Capped hybrid head tax. Say what? Gov. Bill Walker is proposing a new tax to close part of the gap between what the state government spends and what it brings in. The tax would be a flat 1.5 percent of wages and self-employment income. But there would be a limit in how much anyone pays. No one would pay more than twice what they receive in an Alaska Permanent Fund dividend. State Commissioner of Revenue Sheldon Fisher said the administration decided against asking for more new revenue bills. “We feel like we are most successful – and when I say we, I mean the administration and the Legislature working together – are most successful when there’s a single item of focus,” Fisher said. Both state residents and non-Alaskans working in the state would pay the tax. Administration officials have a mouthful of a name for the tax: the “capped hybrid head tax.” It’s not a true head tax, in which every person pays the same amount.
Murkowski frustrated by roadless rule. U.S. Sen. Lisa Murkowski, R-Alaska, today released the following statement after a judge from the U.S. District Court for the District of Columbia dismissed a lawsuit from Alaskans seeking to overturn the 2001 national Inventoried Roadless Rule. “While I am still reviewing this decision, I am deeply disappointed to see it handed down,” Murkowski said. “A judge can dismiss a case, but Alaskans cannot dismiss the negative impacts the roadless rule is having on our communities. The rule has decimated our timber industry and serves mainly to prevent the access needed to construct everything from roads and power lines to energy and mining projects. I recognize the damage this rule is causing, particularly in Southeast, and will pursue every possible legislative and administrative option to exempt us from it.” The roadless rule was imposed by the Clinton administration just days before it left office in January 2001. It prohibits timber harvesting and road construction on 9.5 million acres in the Tongass National Forest, an area nearly twice the size of New Jersey, and impacts every community and industry in that region. The rule also applies to 5.4 million acres of land in the Chugach National Forest in southcentral Alaska.
XTO works to reduce methane emissions. Exxon Mobil is launching a new program focused on reducing methane emissions and leaks from its U.S. oil and gas production and pipelines. The project is focusing on installing environmentally efficient equipment and more leak-detection sensors throughout its onshore shale oil and gas operations in the U.S. Exxon Mobil’s XTO Energy subsidiary is leading the project. The energy sector – including oil and gas production and coal mining – is the largest source of U.S. methane emissions, which are a major contributor to the planet’s greenhouse gas emissions, according to the U.S. Energy Department. Methane is a primary component of natural gas, and the surging gas production from the shale boom has given rise to increasing methane emissions throughout much of the past 15 years. “We need to minimize our impact on the environment,” said XTO President Sara Ortwein. “Focusing on emissions reductions – and here with methane – is one more step.”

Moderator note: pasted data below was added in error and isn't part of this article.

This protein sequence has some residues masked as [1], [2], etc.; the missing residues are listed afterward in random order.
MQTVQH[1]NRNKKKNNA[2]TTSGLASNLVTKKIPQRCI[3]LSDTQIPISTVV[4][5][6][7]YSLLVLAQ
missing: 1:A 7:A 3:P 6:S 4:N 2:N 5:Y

Spill response efforts continue. Response efforts are continuing to clean up a crude oil spill at the Valdez Marina Terminal. Officials with the Alyeska Pipeline Service Company say “crews have recovered approximately 221 gallons of emulsified oil and water, which would indicate a spill larger than initially estimated.” Approximately 185 people have been involved in the response and there are more than 120 responders in the field. Efforts are focused on protecting sensitive areas around Port Valdez that include the Solomon Gulch Hatchery and Valdez Duck Flats – both areas were boomed overnight. Wildlife personnel are on the water and are equipped to respond and shoreline cleanup crews are mobilizing for action later this morning, said the spill fact sheet. The Alyeska Pipeline Service Company says “the source of the spill is secure and contained, and the piping has been flushed with salt water.”
Alaska sees natural gas new catalyst for closer ties with China
China Daily, September 25, 2017
Aurora Exploration appeals AOGCC’s $6 million order for Nicolai Creek
Petroleum News, Alan Bailey, September 14, 2017
Mining News: More Red Dog zinc
Petroleum News, Shane Lasley, September 14, 2017
Walker pitches 1.5 percent income tax with a limit
KTOO Public Media, Andrew Kitchenman, September 22, 2017
Exxon Mobil launches new methane emissions reduction program
Houston Chronicle, Jordan Blum, September 25, 2017
UDPATE: Crews recover around 221 gallons of emulsified oil and water from Port Valdez
KTUU, KTUU Staff, September 22, 2017
Leonard DiCaprio Foundation awards grant to Alaska group
KTUU/Associated Press, September 24, 2017